New York City Parks Department Class Action
In 1999, twenty black and hispanic employees of New York City's Parks Department filed complaints to the Equal Employment Opportunity Commission, claiming that the department had engaged in discriminatory practice with their process of hiring and promoting workers.
The EEOC concurred that there was reasonable cause to believe that these discriminatory practices did indeed occur, which opened up the case for litigation.
Henry J. Stern, the city's Parks Commissioner at the time, began a recruiting program known as "Class Of" that resulted in the hiring of many young graduates of the nation's top universities, almost all of whom were white.
Through further investigation, it became apparent that not only did the department discriminate against their minority employees by targeting whites for vacant positions, but they also failed to establish any form of an impartial process of promotion. For years the department did not publicize vacant positions; in fact, most vacancies were filled by recently-graduated whites without interview.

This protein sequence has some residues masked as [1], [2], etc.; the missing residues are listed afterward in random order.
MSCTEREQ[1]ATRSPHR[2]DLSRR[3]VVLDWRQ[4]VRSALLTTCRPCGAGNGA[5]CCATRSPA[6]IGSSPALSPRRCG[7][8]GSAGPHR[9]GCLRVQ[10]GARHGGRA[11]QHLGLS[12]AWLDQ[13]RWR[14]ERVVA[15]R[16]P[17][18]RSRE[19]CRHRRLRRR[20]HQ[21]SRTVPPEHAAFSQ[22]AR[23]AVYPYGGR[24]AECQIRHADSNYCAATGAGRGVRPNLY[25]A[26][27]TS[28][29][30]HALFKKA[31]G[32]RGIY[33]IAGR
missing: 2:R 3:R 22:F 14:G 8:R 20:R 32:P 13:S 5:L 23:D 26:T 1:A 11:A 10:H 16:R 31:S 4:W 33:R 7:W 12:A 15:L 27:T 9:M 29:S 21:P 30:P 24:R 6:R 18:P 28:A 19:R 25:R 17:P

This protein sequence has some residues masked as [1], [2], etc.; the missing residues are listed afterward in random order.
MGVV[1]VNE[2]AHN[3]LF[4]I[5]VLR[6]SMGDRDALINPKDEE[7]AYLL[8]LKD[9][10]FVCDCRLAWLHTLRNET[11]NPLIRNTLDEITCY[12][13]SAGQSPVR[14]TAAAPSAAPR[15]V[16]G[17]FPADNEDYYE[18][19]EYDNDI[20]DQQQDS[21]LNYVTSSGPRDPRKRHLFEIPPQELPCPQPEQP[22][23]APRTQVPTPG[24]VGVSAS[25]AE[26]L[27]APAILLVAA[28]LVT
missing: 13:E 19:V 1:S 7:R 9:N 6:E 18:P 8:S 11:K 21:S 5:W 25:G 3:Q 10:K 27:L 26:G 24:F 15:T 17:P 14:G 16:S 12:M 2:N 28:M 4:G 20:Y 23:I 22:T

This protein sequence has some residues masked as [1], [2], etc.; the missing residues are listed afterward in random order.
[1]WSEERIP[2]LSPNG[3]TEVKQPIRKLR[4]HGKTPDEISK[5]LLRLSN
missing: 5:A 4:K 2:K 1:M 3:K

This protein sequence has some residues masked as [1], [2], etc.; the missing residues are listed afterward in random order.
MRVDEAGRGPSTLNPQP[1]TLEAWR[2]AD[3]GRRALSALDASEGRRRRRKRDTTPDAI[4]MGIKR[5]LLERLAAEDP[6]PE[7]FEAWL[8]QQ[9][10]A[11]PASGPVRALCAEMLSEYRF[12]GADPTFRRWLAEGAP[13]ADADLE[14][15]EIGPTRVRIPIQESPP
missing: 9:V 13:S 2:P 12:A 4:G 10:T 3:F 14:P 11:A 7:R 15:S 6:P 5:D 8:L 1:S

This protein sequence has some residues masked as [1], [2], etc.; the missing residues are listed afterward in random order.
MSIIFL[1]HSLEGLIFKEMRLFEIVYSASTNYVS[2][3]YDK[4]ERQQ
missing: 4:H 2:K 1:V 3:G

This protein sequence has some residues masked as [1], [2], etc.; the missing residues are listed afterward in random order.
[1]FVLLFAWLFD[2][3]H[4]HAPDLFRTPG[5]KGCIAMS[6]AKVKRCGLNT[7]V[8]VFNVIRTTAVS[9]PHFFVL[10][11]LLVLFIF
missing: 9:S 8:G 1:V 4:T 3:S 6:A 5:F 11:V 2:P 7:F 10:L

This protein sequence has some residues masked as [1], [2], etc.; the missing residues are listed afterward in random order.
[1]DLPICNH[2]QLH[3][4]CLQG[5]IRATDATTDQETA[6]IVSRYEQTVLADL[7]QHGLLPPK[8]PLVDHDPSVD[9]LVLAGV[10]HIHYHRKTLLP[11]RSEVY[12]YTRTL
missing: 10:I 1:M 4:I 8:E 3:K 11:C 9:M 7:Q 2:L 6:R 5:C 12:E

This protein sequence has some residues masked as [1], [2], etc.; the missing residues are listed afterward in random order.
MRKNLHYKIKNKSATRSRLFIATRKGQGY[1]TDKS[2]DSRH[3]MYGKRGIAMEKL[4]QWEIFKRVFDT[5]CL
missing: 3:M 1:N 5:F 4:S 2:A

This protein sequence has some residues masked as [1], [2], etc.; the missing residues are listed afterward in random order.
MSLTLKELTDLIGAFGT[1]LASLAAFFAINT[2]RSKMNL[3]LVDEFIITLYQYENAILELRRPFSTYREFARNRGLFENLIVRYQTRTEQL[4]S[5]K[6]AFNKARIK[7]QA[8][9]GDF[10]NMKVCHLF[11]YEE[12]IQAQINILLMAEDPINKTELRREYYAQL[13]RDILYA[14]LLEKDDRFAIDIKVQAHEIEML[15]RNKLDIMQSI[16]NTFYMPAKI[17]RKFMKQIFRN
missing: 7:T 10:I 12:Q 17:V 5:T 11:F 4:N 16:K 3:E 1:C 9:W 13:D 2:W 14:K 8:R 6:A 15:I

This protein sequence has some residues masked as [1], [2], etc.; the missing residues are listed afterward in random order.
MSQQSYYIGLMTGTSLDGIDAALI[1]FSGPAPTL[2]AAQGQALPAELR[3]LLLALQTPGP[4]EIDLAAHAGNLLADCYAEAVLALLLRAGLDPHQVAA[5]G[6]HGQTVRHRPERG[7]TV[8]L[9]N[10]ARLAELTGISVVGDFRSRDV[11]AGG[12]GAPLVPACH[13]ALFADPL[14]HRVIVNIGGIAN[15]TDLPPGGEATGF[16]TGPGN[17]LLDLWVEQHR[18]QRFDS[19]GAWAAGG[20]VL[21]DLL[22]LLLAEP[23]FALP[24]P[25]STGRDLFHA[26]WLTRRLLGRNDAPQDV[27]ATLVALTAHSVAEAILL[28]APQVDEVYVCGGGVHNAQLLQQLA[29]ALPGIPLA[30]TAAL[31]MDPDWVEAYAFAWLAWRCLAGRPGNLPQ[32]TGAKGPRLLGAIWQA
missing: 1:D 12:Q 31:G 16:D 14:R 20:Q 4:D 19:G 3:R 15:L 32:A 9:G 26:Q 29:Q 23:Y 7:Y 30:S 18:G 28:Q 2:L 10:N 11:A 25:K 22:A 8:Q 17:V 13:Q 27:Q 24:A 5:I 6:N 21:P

In a phone interview with the New York Times, Robert White, a black employee of the department since 1979 and the parks and recreation manager for district 11 in Harlem, said: "I have nothing against these young people. But I had to earn my stripes to move up the ladder. What we have found is that for us, the ladder is 16 feet tall but for them it's only 8 feet tall."
The lawsuit Wright v. Stern, first filed in 2001, accused the Parks Department of systemic discrimination through their hiring and promoting tactics between the years of 1997 and 2004.
In 2006, New York City agreed to a settlement of over $21 Million dollars. Beldock Levine & Hoffman's Cynthia Rollings's worked alongside the NAACP Legal Defense and Educational Fund in reaching this monumental settlement.